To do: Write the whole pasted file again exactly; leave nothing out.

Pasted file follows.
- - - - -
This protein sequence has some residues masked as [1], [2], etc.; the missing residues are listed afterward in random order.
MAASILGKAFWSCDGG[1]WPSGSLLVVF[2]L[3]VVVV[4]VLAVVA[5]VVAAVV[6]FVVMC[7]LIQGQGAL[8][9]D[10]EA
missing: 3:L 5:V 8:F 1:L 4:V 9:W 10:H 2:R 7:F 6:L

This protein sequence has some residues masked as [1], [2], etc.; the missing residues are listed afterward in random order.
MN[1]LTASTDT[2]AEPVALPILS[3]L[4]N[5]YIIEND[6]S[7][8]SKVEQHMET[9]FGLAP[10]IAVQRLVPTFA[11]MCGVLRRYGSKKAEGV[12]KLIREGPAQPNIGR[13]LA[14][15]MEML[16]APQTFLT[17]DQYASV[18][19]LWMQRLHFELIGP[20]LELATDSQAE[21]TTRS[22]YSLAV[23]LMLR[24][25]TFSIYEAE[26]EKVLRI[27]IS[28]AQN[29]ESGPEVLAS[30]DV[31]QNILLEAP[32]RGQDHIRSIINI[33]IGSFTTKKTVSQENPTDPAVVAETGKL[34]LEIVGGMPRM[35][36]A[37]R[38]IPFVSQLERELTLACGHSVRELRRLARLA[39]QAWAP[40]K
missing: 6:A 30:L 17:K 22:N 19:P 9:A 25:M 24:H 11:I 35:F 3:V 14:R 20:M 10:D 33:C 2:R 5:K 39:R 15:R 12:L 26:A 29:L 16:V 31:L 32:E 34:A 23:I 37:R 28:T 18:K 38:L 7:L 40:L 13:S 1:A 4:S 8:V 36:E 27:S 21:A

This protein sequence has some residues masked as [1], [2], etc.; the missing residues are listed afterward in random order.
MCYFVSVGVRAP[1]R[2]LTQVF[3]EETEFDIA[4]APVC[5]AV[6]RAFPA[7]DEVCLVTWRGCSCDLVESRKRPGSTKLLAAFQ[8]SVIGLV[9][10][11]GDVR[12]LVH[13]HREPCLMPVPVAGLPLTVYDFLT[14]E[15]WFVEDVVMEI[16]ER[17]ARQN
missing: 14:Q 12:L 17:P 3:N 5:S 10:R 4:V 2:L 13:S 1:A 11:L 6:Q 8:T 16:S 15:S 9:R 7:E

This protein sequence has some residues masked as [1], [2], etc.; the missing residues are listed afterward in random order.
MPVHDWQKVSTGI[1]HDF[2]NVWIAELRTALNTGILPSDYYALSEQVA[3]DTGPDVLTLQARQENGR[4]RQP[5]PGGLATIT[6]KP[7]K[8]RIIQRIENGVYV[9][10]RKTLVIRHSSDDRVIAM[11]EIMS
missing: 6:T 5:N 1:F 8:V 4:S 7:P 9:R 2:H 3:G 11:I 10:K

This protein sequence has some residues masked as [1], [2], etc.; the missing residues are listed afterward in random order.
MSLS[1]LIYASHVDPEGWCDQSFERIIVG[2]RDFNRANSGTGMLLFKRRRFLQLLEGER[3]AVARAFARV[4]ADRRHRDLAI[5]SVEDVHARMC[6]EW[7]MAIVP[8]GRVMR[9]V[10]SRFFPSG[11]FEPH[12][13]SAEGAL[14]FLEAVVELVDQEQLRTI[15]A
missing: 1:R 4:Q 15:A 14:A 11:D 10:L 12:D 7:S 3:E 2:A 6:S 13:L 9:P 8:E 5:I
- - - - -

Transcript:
This protein sequence has some residues masked as [1], [2], etc.; the missing residues are listed afterward in random order.
MAASILGKAFWSCDGG[1]WPSGSLLVVF[2]L[3]VVVV[4]VLAVVA[5]VVAAVV[6]FVVMC[7]LIQGQGAL[8][9]D[10]EA
missing: 3:L 5:V 8:F 1:L 4:V 9:W 10:H 2:R 7:F 6:L

This protein sequence has some residues masked as [1], [2], etc.; the missing residues are listed afterward in random order.
MN[1]LTASTDT[2]AEPVALPILS[3]L[4]N[5]YIIEND[6]S[7][8]SKVEQHMET[9]FGLAP[10]IAVQRLVPTFA[11]MCGVLRRYGSKKAEGV[12]KLIREGPAQPNIGR[13]LA[14][15]MEML[16]APQTFLT[17]DQYASV[18][19]LWMQRLHFELIGP[20]LELATDSQAE[21]TTRS[22]YSLAV[23]LMLR[24][25]TFSIYEAE[26]EKVLRI[27]IS[28]AQN[29]ESGPEVLAS[30]DV[31]QNILLEAP[32]RGQDHIRSIINI[33]IGSFTTKKTVSQENPTDPAVVAETGKL[34]LEIVGGMPRM[35][36]A[37]R[38]IPFVSQLERELTLACGHSVRELRRLARLA[39]QAWAP[40]K
missing: 6:A 30:L 17:K 22:N 19:P 9:A 25:M 24:H 11:I 35:F 3:V 14:R 20:M 10:D 33:C 2:R 5:K 39:R 15:R 12:L 26:A 29:L 16:V 31:L 32:E 34:A 23:I 37:R 28:T 18:K 38:L 7:L 40:L 13:S 1:A 4:S 8:V 36:E 27:S 21:A

This protein sequence has some residues masked as [1], [2], etc.; the missing residues are listed afterward in random order.
MCYFVSVGVRAP[1]R[2]LTQVF[3]EETEFDIA[4]APVC[5]AV[6]RAFPA[7]DEVCLVTWRGCSCDLVESRKRPGSTKLLAAFQ[8]SVIGLV[9][10][11]GDVR[12]LVH[13]HREPCLMPVPVAGLPLTVYDFLT[14]E[15]WFVEDVVMEI[16]ER[17]ARQN
missing: 14:Q 12:L 17:P 3:N 5:S 10:R 4:V 2:L 13:S 1:A 11:L 6:Q 8:T 16:S 15:S 9:R 7:E

This protein sequence has some residues masked as [1], [2], etc.; the missing residues are listed afterward in random order.
MPVHDWQKVSTGI[1]HDF[2]NVWIAELRTALNTGILPSDYYALSEQVA[3]DTGPDVLTLQARQENGR[4]RQP[5]PGGLATIT[6]KP[7]K[8]RIIQRIENGVYV[9][10]RKTLVIRHSSDDRVIAM[11]EIMS
missing: 6:T 5:N 1:F 8:V 4:S 7:P 9:R 2:H 3:G 11:I 10:K

This protein sequence has some residues masked as [1], [2], etc.; the missing residues are listed afterward in random order.
MSLS[1]LIYASHVDPEGWCDQSFERIIVG[2]RDFNRANSGTGMLLFKRRRFLQLLEGER[3]AVARAFARV[4]ADRRHRDLAI[5]SVEDVHARMC[6]EW[7]MAIVP[8]GRVMR[9]V[10]SRFFPSG[11]FEPH[12][13]SAEGAL[14]FLEAVVELVDQEQLRTI[15]A
missing: 1:R 4:Q 15:A 14:A 11:D 10:L 12:D 7:S 3:E 2:A 6:S 13:L 9:P 8:E 5:I